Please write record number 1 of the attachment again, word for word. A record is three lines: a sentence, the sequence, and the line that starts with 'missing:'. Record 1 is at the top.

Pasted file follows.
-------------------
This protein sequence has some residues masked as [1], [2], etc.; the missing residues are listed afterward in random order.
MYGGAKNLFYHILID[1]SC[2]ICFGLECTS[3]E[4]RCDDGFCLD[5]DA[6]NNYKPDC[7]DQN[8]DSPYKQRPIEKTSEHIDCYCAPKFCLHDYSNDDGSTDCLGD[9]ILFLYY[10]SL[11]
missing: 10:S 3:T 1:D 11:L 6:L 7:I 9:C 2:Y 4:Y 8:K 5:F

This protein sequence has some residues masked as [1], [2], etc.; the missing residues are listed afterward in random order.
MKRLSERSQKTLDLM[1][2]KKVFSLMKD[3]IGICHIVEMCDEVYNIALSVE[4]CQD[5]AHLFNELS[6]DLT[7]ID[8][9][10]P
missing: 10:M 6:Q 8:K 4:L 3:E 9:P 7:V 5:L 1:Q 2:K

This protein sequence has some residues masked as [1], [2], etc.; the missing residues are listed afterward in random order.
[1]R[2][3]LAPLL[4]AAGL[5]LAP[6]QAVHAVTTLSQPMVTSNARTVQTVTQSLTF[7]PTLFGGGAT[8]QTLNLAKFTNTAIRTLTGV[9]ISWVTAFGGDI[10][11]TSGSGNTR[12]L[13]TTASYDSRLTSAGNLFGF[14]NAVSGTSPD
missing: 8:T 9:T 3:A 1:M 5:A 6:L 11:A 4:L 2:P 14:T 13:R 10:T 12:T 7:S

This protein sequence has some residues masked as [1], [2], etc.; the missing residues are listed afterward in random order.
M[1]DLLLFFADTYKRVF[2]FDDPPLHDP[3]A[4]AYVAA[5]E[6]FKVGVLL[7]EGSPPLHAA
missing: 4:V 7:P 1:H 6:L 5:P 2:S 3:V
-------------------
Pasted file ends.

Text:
This protein sequence has some residues masked as [1], [2], etc.; the missing residues are listed afterward in random order.
MYGGAKNLFYHILID[1]SC[2]ICFGLECTS[3]E[4]RCDDGFCLD[5]DA[6]NNYKPDC[7]DQN[8]DSPYKQRPIEKTSEHIDCYCAPKFCLHDYSNDDGSTDCLGD[9]ILFLYY[10]SL[11]
missing: 10:S 3:T 1:D 11:L 6:L 7:I 9:C 2:Y 4:Y 8:K 5:F